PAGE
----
On April 5, 2010 I started the Facebook page for the Baldwin Park Shelter and it has been a highly effective tool in publicizing the pets unlucky enough to be impounded at the shelter. We started with 20 fans, and have grown to having over 57,000 people who have now liked our Facebook page. The people who have flocked to our page have been incredible, inspired only by their love of pets to diligently network the shelter’s pets. When I first came to Baldwin Park the shelter’s staff would spend the entire morning killing pets and the mood was grim.
Almost four years later, we have seen over 7,500 pets who were featured on our Facebook page adopted and rescued. The shelter’s kennel attendants were smiling this morning and proudly boasting that none of them had to take a dog to the back of the shelter to be killed for over a month – and it’s all due to the rescue community working around the clock to clean up the debris left at the shelter’s doors.
However the good has also had a small dark side. The generous supporters of the shelter have routinely been pledging money towards the rescue of pets, and in a few instances people driven by greed and ego have scammed money for unclear if not altogether fraudulent purposes.
Right now all rescues are free to 501(c)3 adoption partners of the Los Angeles County Shelter system because of a large donation from the ASPCA – meaning that listening to Sarah McClachlan whine out their commercials ad nauseam on late night television may have not been entirely an act of cruel and inhumane punishment.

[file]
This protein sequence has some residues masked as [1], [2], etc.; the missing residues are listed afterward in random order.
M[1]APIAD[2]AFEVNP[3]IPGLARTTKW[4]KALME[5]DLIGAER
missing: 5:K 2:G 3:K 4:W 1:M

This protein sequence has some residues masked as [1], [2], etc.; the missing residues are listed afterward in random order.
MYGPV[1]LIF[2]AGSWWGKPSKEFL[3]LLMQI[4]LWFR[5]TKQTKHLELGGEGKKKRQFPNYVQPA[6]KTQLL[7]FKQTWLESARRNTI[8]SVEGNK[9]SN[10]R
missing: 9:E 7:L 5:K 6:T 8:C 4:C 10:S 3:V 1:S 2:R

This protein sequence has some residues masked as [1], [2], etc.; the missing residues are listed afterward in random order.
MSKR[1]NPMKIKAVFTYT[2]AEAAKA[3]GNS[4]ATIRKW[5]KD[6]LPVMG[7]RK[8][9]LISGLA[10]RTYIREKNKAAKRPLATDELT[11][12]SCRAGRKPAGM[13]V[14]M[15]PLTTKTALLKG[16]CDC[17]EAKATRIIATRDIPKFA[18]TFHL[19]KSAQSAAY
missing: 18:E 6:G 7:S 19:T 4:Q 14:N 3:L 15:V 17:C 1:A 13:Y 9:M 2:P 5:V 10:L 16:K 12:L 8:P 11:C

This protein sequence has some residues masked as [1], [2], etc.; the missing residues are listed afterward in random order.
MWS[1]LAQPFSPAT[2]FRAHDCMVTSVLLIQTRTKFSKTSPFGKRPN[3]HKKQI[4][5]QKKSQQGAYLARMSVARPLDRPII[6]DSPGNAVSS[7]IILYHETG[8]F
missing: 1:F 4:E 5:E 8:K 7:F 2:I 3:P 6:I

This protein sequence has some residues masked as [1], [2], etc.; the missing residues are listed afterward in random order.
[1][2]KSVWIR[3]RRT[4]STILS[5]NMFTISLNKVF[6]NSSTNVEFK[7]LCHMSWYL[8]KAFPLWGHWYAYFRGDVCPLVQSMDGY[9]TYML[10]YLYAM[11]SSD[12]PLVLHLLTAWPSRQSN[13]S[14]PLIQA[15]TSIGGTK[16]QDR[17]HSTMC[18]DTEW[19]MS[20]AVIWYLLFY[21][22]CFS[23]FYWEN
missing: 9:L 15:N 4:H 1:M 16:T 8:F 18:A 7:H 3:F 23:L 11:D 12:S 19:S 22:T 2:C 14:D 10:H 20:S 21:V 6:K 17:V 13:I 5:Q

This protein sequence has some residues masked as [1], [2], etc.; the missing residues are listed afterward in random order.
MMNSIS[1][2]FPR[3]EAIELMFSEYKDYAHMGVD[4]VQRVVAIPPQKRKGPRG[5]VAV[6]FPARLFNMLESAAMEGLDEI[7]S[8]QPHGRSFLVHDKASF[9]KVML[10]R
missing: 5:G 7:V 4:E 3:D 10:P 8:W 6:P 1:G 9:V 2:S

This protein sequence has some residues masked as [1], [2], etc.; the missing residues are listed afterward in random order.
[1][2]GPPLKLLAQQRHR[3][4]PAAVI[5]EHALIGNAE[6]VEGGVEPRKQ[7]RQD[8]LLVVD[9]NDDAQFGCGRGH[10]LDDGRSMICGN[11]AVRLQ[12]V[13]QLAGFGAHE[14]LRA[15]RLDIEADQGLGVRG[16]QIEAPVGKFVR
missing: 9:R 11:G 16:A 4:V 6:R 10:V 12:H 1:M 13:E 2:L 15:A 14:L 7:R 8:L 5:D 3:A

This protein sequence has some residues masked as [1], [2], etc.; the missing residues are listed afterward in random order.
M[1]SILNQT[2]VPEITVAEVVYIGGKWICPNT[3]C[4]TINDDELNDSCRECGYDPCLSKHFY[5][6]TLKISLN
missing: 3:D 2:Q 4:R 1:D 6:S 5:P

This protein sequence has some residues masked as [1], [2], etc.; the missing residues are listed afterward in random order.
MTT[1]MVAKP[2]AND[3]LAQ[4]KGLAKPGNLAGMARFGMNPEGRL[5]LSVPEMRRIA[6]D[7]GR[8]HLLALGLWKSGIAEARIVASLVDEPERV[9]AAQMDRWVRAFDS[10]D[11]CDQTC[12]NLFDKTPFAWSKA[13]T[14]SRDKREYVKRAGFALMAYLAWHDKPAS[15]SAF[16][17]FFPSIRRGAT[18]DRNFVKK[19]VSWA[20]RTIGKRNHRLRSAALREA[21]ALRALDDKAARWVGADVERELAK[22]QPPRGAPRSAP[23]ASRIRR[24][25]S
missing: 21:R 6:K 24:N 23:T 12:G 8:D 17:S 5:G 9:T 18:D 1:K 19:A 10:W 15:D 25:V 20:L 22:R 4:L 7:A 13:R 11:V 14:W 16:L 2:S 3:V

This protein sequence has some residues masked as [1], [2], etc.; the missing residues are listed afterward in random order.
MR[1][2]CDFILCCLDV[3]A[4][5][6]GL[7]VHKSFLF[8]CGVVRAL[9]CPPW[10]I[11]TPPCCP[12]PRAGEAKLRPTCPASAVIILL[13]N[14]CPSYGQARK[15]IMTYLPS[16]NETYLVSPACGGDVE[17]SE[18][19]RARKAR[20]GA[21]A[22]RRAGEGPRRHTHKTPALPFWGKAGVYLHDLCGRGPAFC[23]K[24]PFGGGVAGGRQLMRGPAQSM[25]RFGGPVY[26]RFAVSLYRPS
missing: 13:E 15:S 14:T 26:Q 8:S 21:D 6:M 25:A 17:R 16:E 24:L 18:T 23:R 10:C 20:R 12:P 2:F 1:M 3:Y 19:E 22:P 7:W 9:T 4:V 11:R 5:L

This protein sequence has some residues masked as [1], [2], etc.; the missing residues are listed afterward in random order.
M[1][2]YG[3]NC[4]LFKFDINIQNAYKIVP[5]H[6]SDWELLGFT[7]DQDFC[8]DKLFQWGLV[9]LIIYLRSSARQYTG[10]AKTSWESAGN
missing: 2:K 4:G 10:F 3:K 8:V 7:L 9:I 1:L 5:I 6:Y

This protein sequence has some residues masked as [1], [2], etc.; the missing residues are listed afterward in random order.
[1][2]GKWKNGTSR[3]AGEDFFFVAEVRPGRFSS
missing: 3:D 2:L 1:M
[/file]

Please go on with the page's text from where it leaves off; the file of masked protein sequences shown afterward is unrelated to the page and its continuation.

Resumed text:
The plain fact of the matter is that most pets in the shelters do not need money, they only need adopters to love them or rescues to take them in. Rescuers do have legitimate overhead including veterinary bills and the costs of feeding pets. However for the vast majority of pets that amount is trivial and easily offset by the adoption fees rescues charge. I do not begrudge a rescue who is facing a one thousand dollar veterinary bill looking for donations. I do question people seeking donations for a perfectly healthy, highly adoptable pet.
It is all of our responsibility to know to whom and for what we are giving our money. Rescue funds are all too limited, and we need to use our money wisely and make sure that it is not being siphoned off by someone for unscrupulous purposes.